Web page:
NASA's New Horizons spacecraft has detected its next flyby target, which is an icy world a billion kilometres past Pluto, from more than 160 million kilometres away and over four months ahead of its New Year's 2019 close encounter.
The New Horizons probe, which flew past Pluto in 2015, is set to encounter the Kuiper Belt object, referred to as 2014 MU69 — nicknamed Ultima Thule — on New Year's Eve and New Year's Day, 2019.
Discovered in 2014, the object MU69 is more than 6.5 billion km from Earth.
On 16 August, News Horizons' Long Range Reconnaissance Imager (LORRI), took a set of 48 images, from 172 million km, 64 billion km from the Sun and against a dense background of stars.
"The image field is extremely rich with background stars, which makes it difficult to detect faint objects," Hal Weaver, New Horizons project scientist from the Johns Hopkins Applied Physics Laboratory in Maryland, US, said in a statement.
"It really is like finding a needle in a haystack. In these first images, Ultima appears only as a bump on the side of a background star that's roughly 17 times brighter, but Ultima will be getting brighter and easier to see as the spacecraft gets closer."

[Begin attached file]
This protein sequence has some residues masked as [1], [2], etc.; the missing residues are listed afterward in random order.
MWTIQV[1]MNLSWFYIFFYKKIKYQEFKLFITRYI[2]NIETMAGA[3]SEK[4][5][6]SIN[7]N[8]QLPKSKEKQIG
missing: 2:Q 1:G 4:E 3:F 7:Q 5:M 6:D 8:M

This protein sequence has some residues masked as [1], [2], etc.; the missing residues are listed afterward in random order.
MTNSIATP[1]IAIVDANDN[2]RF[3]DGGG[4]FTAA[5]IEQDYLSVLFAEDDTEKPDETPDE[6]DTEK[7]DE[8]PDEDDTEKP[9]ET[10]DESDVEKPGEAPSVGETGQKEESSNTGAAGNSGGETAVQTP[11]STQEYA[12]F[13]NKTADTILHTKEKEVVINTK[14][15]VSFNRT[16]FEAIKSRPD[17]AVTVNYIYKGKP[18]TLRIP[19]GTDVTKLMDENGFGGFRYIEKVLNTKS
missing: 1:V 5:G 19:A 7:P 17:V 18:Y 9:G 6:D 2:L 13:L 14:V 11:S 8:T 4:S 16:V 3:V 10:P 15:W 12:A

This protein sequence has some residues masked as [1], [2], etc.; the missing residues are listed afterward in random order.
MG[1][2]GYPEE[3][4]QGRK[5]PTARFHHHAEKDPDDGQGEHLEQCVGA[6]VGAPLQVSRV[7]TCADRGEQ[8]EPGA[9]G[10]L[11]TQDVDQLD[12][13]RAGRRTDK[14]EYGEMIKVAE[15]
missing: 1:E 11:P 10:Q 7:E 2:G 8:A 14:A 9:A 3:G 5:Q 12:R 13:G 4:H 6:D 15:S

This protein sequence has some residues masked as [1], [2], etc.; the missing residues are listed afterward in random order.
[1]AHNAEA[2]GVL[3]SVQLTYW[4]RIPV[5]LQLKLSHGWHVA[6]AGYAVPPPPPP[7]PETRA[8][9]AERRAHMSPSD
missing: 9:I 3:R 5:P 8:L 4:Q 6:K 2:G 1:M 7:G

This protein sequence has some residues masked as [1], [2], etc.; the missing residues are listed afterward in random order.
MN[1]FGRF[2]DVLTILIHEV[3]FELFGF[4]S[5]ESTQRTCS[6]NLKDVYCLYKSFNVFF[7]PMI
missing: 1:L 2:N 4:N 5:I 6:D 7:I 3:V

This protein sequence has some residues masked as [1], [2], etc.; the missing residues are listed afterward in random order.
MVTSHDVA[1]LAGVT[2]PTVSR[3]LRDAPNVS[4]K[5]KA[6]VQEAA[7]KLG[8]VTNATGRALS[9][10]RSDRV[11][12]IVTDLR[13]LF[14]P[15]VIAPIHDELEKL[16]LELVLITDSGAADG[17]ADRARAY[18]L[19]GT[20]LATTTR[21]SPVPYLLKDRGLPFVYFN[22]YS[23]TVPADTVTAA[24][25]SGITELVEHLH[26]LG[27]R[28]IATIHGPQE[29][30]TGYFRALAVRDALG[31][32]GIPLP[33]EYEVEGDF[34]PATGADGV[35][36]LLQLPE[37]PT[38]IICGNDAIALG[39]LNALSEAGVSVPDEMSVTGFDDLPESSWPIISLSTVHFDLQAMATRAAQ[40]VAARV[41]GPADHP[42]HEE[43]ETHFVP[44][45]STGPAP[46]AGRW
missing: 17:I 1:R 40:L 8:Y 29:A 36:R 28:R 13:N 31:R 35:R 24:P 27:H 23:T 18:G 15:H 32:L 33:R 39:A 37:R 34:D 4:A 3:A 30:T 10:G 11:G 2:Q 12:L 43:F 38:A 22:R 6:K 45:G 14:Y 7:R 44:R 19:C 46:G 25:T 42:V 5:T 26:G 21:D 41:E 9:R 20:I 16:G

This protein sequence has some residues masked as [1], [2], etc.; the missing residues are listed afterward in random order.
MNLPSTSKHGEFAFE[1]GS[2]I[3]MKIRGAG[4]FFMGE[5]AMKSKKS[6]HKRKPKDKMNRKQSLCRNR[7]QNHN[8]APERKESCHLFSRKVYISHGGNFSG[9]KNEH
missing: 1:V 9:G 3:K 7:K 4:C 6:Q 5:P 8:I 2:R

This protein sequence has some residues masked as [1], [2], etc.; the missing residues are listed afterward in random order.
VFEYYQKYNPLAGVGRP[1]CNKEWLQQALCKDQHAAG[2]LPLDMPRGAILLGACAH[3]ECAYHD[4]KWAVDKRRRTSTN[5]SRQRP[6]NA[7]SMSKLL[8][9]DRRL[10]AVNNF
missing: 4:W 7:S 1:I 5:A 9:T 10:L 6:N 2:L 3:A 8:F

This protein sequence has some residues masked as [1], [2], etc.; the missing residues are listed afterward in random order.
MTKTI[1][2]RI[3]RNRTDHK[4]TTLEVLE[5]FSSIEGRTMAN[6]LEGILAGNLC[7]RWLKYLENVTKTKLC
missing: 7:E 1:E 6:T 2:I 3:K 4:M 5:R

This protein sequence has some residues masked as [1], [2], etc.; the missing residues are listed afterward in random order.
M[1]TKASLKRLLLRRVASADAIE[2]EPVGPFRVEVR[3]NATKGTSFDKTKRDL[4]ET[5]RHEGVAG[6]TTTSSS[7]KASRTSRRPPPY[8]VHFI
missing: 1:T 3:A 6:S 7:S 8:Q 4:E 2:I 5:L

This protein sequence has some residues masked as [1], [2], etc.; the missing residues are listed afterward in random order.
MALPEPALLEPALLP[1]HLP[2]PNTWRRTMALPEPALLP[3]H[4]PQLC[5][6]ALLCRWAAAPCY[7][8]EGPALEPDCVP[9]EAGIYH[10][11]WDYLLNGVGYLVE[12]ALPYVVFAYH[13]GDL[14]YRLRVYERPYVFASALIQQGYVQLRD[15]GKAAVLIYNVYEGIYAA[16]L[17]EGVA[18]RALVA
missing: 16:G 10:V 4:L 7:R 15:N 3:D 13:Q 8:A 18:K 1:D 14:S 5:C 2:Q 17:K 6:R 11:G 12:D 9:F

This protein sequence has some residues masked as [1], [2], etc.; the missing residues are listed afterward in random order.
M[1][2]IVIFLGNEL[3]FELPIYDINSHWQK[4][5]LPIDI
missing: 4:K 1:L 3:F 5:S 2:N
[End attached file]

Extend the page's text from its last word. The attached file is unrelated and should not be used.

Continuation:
This marked the team's first attempt to find Ultima with the spacecraft's own cameras and that the object is very close to where scientists predicted.
The observations of Ultima over the next four months will help the New Horizons team refine the spacecraft's course towards the closest approach to Ultima, at 12:33 a.m. EST on January 1, 2019.
The Ultima flyby will be the first-ever close-up exploration of a small Kuiper Belt object and the farthest exploration of any planetary body in history, shattering the record New Horizons itself set at Pluto in July 2015 by about 16 billion km, NASA said.
"We now have Ultima in our sights from much farther out than once thought possible. We are on Ultima's doorstep, and an amazing exploration awaits!" said New Horizons Principal Investigator Alan Stern, from the Southwest Research Institute in Boulder, Colorado.